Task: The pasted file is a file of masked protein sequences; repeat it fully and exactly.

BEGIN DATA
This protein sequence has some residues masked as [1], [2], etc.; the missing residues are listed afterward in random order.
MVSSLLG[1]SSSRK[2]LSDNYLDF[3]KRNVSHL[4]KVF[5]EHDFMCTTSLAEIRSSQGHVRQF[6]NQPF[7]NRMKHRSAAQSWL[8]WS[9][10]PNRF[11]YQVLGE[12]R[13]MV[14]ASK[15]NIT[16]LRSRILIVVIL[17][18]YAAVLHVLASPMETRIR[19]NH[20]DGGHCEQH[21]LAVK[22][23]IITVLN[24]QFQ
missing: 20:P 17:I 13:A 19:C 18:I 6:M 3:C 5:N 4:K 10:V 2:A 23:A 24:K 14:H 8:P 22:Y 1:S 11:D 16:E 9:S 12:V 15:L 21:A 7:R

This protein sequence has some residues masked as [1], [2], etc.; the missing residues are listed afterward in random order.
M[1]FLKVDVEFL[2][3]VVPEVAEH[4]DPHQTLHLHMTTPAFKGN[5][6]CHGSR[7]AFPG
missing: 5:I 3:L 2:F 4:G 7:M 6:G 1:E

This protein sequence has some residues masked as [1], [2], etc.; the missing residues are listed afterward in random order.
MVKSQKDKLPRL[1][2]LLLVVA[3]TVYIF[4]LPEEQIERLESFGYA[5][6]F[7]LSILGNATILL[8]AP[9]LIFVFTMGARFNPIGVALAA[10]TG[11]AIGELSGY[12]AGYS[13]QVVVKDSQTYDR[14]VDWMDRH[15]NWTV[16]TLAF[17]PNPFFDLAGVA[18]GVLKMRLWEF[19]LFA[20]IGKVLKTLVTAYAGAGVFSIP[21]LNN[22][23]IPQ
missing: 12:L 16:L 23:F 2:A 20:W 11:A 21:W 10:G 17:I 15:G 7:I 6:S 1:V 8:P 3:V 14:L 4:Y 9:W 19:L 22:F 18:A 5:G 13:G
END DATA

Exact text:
This protein sequence has some residues masked as [1], [2], etc.; the missing residues are listed afterward in random order.
MVSSLLG[1]SSSRK[2]LSDNYLDF[3]KRNVSHL[4]KVF[5]EHDFMCTTSLAEIRSSQGHVRQF[6]NQPF[7]NRMKHRSAAQSWL[8]WS[9][10]PNRF[11]YQVLGE[12]R[13]MV[14]ASK[15]NIT[16]LRSRILIVVIL[17][18]YAAVLHVLASPMETRIR[19]NH[20]DGGHCEQH[21]LAVK[22][23]IITVLN[24]QFQ
missing: 20:P 17:I 13:A 19:C 18:I 6:M 3:C 5:N 4:K 10:V 2:A 23:A 24:K 14:H 8:P 22:Y 1:S 11:D 16:E 9:S 12:V 15:L 21:A 7:R

This protein sequence has some residues masked as [1], [2], etc.; the missing residues are listed afterward in random order.
M[1]FLKVDVEFL[2][3]VVPEVAEH[4]DPHQTLHLHMTTPAFKGN[5][6]CHGSR[7]AFPG
missing: 5:I 3:L 2:F 4:G 7:M 6:G 1:E

This protein sequence has some residues masked as [1], [2], etc.; the missing residues are listed afterward in random order.
MVKSQKDKLPRL[1][2]LLLVVA[3]TVYIF[4]LPEEQIERLESFGYA[5][6]F[7]LSILGNATILL[8]AP[9]LIFVFTMGARFNPIGVALAA[10]TG[11]AIGELSGY[12]AGYS[13]QVVVKDSQTYDR[14]VDWMDRH[15]NWTV[16]TLAF[17]PNPFFDLAGVA[18]GVLKMRLWEF[19]LFA[20]IGKVLKTLVTAYAGAGVFSIP[21]LNN[22][23]IPQ
missing: 12:L 16:L 23:F 2:A 20:W 11:A 21:W 10:G 17:I 15:G 7:I 6:S 1:V 8:P 3:V 14:L 4:Y 9:W 19:L 22:F 18:A 5:G 13:G